J Clin Med. 2020 Oct 5;9(10):E3207. doi: 10.3390/jcm9103207.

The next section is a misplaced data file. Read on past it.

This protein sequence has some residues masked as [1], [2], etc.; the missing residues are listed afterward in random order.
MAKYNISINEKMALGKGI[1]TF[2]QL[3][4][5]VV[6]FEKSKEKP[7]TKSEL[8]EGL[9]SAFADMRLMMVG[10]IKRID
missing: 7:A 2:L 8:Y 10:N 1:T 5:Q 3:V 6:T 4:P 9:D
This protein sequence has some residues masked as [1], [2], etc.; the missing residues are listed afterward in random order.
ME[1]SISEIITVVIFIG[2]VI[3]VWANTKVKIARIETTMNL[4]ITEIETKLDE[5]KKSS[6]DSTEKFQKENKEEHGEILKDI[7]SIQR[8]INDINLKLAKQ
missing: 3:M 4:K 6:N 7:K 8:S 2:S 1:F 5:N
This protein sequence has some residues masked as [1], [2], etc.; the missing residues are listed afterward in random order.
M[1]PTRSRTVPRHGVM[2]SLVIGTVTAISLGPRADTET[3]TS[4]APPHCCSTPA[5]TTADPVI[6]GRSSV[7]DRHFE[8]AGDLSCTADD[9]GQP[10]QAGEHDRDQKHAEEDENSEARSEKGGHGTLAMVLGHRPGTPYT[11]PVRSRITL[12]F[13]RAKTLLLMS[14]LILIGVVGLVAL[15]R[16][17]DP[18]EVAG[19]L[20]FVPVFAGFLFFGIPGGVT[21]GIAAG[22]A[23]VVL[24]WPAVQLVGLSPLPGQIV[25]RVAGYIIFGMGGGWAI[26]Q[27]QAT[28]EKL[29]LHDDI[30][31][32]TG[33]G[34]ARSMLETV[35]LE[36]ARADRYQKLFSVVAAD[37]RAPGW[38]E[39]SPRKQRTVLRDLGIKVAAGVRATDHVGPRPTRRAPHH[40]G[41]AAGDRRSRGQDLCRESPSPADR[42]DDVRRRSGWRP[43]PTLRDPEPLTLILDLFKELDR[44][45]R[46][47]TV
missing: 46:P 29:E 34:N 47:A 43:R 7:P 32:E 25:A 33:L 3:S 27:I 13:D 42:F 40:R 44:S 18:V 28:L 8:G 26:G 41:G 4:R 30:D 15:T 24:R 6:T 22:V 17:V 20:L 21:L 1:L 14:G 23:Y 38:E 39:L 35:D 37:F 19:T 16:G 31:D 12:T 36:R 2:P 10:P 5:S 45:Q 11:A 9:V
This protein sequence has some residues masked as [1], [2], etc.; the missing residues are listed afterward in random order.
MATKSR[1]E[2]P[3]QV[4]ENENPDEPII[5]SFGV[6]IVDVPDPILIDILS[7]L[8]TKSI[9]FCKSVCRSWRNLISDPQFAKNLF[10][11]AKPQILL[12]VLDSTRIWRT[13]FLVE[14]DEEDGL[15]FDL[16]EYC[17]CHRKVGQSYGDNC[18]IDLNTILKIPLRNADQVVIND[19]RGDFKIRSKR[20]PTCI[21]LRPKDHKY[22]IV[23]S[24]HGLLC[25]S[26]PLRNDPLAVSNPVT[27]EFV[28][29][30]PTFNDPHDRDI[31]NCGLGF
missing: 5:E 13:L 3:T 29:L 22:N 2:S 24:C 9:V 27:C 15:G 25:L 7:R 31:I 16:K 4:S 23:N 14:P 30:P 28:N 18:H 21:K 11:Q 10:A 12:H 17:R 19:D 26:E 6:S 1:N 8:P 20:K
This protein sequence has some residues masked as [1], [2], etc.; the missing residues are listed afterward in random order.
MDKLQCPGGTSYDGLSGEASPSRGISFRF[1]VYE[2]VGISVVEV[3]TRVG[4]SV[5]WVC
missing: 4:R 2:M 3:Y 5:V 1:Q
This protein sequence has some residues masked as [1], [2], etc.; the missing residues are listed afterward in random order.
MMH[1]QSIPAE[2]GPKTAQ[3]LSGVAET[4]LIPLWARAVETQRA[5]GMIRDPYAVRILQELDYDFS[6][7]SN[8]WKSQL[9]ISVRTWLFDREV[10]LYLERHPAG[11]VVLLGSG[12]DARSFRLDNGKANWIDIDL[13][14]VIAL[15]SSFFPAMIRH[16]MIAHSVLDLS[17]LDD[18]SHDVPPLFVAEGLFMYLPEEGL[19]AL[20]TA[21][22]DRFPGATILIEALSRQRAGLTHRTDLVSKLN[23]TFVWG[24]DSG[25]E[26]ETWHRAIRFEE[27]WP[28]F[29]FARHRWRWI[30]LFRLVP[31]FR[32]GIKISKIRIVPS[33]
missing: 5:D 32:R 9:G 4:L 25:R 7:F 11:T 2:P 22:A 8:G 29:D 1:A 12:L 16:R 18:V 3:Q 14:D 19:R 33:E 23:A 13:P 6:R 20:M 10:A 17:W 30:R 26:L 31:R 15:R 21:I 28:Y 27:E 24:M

Asthma is a common chronic respiratory disorder with relatively good outcomes in the majority of patients with appropriate maintenance therapy. However, in a small minority, patients can experience severe asthma with respiratory failure and hypercapnia, necessitating intensive care unit admission. Hypercapnia occurs due to alveolar hypoventilation and insufficient removal of carbon dioxide (CO2) from the blood. Although mild hypercapnia is generally well tolerated in patients with asthma, there is accumulating evidence that elevated levels of CO2 can act as a gaso-signaling molecule, triggering deleterious effects in various organs such as the lung, skeletal muscles and the innate immune system. Here, we review recent advances on pathophysiological response to hypercapnia and discuss potential detrimental effects of hypercapnia in patients with asthma.